The main activities of the BIMEP include:

  • Continuation of the highly effective vector control, surveillance, case management, and social behavior change communication activities of the BIMCP
  • Implementation of a Phase 3 trial to support licensure of the PfSPZ vaccine (beginning January 2020)
  • Implementation of a Phase 4 trial aimed at measuring public health impact of mass vaccination in combination with optimized malaria control program, measured by a cluster randomized trial of the island
  • Island-wide immunization, using a step-wedge approach that will evolve into a full implementation and control program
  • Vaccination program established to protect travelers from the mainland of Equatorial Guinea who travel to Bioko Island, reducing malaria importation
  • Establishing an ongoing surveillance program to flag imported malaria cases

Recent accomplishments:

  • The Bioko Island Malaria Elimination Project (BIMEP) is a unique Public-Private Partnership between the Government of Equatorial Guinea (EG) and Noble Energy EG Ltd (a Chevron Company), Marathon Oil, and Atlantic Methanol Production Company (AMPCO) with the aim of eliminating malaria from Bioko Island (with a population of about 335,000). The project's major approach combines a series of integrated malaria control measures centered on indoor residual spraying, distributing long-lasting insecticide nets (LLIN), intermittent preventive therapy for pregnant women, malaria case management, epidemiological surveillance, vector monitoring, and social and behavior change communication. BIMEP is also supported in-country to research and develop through clinical trials a malaria candidate vaccine (PfSPZ Vaccine).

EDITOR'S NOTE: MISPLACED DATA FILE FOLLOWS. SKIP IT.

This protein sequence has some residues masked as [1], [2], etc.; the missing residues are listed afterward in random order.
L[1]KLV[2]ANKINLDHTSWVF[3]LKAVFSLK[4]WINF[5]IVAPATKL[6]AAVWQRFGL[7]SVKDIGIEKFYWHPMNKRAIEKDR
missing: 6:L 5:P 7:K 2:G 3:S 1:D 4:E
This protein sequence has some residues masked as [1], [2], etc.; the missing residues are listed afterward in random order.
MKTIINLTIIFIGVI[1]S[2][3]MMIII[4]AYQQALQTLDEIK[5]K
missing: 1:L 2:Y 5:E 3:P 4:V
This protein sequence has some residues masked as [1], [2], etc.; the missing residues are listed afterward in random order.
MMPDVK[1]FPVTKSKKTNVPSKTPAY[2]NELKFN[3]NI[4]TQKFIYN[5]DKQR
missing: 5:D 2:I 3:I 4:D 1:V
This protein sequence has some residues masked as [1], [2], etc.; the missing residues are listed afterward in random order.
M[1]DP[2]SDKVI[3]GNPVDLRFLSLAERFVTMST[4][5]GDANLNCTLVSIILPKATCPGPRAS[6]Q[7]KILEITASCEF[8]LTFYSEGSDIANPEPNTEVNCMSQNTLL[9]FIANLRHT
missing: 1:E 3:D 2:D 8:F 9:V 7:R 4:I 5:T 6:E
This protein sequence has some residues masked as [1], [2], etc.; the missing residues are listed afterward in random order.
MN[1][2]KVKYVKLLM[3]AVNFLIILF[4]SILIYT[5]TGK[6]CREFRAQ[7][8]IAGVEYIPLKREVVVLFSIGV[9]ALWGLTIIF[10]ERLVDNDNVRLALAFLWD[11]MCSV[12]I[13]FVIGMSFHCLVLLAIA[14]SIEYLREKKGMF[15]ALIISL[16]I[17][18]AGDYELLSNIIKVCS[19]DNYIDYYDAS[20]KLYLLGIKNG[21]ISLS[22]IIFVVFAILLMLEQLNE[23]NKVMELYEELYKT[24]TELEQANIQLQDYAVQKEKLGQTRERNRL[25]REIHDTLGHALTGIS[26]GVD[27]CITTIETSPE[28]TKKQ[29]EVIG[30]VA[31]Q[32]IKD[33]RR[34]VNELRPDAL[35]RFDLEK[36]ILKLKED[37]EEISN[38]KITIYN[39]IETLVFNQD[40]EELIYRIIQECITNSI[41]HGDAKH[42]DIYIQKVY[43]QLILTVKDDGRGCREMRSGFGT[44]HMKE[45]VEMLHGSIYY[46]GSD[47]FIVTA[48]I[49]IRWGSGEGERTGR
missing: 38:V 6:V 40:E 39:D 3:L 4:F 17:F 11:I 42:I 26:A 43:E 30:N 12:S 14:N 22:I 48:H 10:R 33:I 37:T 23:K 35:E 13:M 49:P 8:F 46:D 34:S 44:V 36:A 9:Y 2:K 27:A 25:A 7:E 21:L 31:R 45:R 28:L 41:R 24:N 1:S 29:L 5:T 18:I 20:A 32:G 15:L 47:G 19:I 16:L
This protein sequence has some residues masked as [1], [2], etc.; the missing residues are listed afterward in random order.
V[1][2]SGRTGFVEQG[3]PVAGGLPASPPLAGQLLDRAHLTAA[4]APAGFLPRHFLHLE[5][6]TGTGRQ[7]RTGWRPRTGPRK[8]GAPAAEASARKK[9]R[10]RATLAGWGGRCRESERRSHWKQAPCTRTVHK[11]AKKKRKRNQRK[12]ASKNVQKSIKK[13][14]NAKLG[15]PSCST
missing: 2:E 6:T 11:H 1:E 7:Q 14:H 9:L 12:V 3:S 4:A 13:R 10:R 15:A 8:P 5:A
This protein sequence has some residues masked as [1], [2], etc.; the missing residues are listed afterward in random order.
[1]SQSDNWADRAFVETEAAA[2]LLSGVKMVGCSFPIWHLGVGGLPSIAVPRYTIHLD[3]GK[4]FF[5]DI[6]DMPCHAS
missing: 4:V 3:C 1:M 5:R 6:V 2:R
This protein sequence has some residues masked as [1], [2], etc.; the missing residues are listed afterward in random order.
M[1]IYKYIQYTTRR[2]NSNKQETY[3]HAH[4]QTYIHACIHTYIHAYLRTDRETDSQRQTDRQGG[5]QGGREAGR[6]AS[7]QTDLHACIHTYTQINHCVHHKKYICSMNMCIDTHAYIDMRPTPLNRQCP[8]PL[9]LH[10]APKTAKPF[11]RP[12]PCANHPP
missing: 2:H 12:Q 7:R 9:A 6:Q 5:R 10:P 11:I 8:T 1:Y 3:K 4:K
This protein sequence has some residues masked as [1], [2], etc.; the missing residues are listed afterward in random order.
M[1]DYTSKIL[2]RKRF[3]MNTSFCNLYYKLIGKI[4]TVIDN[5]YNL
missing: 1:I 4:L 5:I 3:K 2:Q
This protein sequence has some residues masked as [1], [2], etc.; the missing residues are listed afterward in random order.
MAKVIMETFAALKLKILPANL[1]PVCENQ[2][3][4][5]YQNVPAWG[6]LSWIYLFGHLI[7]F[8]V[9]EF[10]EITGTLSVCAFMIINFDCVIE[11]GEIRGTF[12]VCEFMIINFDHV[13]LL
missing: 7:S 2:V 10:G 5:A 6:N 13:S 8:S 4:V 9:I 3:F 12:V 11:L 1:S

• All the BIMEP malaria control interventions are provided free of charge to all residents on Bioko Island. Since 2004, the BIMEP has improved the socio-economic standards of the people in the communities, including:
    • 55% reduction in the malaria parasite prevalence in children between 2-14 years (from 45% in 2004 to 20.2% in 2020)